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I saw them as I drove up, a man sat in the driver seat, a big fluffy dog hung his head out the window. I smiled at the scene. Then suddenly the man was outside my window. He quietly asked if I worked with The Pongo Fund, I said yes. He asked for some information; we talked, I gave him the website address. He said he would find a laptop to learn more. Find a laptop; I know what that means. I complimented him on his dog, still hanging out the window, big smile on his face. His face lit up, he loved that dog.

He asked about some of the details I’d shared; we walked through things again. He spoke slowly, his words arrived with consideration. He asked about food. He needed to find a laptop. He quietly asked about food again. There were a couple other things too. Sometimes you play the hunch.

I asked him if they needed food. He said no. He shuffled his feet, he looked down, he said no again, they were ok. Then he said they’ll be ok. They were ok or they’ll be ok, those were two different things.

He’ll find a laptop and read about us and he’ll come back if he ever needs food. There was that “find a laptop” again. I asked what kind of food he fed his dog, his name was Hobbs, and he rattled off a list of things but none of them was dog food. I waited. He continued. Hobbs hung out the window. And when it felt right, I again asked if they needed food. He said no. I asked what Hobbs had for breakfast. He said they hadn’t eaten yet. It was 2pm. They hadn’t eaten.

I asked about dinner last night. He shuffled. I did an end run with the same conversation, hoping to get further. And finally we got there. They’d been out of food for a while, he didn’t remember how long. But instead of talking about food he wanted to talk about Hobbs. About what a great friend he was, about how much he loved him. That was the conversation that brought him joy; talking about being out of dog food made him sad. Hobbs didn’t care; he just loved hearing his name.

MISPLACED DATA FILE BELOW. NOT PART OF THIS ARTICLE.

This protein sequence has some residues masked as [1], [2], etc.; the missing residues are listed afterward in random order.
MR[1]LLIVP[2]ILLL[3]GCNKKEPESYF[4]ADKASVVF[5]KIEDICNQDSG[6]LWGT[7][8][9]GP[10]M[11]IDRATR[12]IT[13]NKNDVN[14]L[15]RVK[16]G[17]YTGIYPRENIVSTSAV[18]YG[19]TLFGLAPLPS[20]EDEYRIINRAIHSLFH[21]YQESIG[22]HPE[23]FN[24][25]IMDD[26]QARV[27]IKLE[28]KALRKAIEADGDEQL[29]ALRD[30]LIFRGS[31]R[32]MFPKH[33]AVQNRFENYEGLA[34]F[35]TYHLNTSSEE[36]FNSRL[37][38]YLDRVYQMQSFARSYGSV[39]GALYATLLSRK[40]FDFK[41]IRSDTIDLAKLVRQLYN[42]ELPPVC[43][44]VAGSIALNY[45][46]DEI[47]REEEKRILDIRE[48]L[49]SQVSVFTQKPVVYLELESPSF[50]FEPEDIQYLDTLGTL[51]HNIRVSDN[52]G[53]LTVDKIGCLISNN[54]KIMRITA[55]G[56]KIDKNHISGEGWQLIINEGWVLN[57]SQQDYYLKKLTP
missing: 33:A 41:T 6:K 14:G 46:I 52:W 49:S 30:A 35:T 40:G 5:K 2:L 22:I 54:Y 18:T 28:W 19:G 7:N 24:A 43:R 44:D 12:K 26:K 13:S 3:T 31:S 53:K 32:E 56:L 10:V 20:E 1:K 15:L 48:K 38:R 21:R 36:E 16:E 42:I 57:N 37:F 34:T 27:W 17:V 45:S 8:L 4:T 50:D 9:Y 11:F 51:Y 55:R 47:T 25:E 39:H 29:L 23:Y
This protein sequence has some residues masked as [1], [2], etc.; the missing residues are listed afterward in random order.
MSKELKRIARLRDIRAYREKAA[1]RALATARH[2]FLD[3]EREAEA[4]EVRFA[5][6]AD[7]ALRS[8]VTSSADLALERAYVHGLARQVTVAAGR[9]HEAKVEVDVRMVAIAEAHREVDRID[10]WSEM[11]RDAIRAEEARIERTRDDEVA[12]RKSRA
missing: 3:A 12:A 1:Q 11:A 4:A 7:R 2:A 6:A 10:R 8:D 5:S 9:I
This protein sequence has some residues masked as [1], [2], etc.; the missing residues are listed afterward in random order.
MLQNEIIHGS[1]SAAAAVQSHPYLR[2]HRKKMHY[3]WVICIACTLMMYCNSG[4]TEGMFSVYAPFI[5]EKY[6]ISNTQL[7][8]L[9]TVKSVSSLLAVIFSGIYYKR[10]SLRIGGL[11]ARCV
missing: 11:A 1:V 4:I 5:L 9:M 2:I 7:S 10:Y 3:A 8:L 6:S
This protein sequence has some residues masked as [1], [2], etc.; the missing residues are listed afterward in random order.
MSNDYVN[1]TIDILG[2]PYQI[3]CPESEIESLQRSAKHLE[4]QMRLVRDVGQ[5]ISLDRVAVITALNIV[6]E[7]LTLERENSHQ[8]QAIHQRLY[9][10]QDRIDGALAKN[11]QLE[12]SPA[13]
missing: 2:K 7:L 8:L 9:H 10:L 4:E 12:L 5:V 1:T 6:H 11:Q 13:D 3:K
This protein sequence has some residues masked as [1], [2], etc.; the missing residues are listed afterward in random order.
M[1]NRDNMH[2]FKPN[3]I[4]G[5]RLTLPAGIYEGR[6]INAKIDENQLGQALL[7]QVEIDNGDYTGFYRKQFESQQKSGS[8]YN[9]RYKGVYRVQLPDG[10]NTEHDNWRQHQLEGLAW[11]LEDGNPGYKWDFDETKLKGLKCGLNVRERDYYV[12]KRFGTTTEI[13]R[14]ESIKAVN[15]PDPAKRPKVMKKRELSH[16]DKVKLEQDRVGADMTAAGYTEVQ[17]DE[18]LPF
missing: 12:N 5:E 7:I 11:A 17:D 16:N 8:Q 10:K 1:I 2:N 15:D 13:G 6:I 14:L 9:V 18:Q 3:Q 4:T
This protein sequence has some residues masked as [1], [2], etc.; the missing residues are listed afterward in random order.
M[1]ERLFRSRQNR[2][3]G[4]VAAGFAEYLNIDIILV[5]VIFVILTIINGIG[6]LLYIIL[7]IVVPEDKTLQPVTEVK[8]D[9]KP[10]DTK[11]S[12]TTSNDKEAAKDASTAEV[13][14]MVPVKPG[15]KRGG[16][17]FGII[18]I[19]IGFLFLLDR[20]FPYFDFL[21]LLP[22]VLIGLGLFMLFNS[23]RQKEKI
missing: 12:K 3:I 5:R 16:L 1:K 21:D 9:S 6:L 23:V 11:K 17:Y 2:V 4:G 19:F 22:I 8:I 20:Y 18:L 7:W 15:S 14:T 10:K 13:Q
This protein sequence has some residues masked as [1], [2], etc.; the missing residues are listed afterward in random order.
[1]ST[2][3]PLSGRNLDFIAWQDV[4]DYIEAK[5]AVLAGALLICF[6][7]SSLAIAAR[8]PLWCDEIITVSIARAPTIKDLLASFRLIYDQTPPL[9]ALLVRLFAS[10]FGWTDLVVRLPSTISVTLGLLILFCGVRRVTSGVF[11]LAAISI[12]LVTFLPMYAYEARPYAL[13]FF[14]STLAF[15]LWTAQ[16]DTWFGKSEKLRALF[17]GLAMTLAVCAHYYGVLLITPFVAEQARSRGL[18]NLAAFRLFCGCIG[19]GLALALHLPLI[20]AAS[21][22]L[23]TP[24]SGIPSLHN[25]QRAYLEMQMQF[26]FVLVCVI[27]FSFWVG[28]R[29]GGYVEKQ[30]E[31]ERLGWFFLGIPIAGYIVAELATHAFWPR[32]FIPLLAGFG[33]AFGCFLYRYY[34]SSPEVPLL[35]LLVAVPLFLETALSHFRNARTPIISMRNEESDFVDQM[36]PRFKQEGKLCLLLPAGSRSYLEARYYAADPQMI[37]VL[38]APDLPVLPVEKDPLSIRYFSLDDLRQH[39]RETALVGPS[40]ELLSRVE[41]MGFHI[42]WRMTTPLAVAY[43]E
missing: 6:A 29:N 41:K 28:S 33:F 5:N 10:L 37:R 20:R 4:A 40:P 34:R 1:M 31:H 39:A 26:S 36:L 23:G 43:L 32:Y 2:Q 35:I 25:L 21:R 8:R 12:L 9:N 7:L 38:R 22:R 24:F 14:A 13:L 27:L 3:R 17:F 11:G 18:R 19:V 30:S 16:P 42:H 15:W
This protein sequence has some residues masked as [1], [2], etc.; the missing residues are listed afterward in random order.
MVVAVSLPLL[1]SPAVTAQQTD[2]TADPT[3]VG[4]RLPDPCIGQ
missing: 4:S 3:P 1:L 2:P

In the back of my car I had food. I got him a bag, a big bag, and we walked the few feet to his car and put it in the back seat. Hobbs was on it immediately, happy dancing next to this bag of food that would be his breakfast and dinner for today, tomorrow and for days to come. Hobbs regained his driver seat position, and a moment later he jumped out the window to thank me in person.

This dog that was soft like cotton pushed his head into my legs, getting ear scritchies and head bops and butt smacks. And he pushed more and I gave more and the man, he looked at how happy Hobbs was and he looked at the bag of food and he stood silent.

I had just left an emergency situation that we could not help, now we’ll work on the palliative side of things, that happens sometimes but it hurts. And now here was this dog giving me a chance to think about something else. I needed that, I really needed that.

This man, he quietly said “thank you, you don’t know how much this means to us.” I told him, both of them, that they were welcome.

But the truth was, they didn’t know how much it meant to me. Because it meant a lot.

“Thank you too,” I said, “Thank you too.”

For Hobbs. Hungry no more.

And this is why we Pongo.

Sit. Stay. Eat. Live.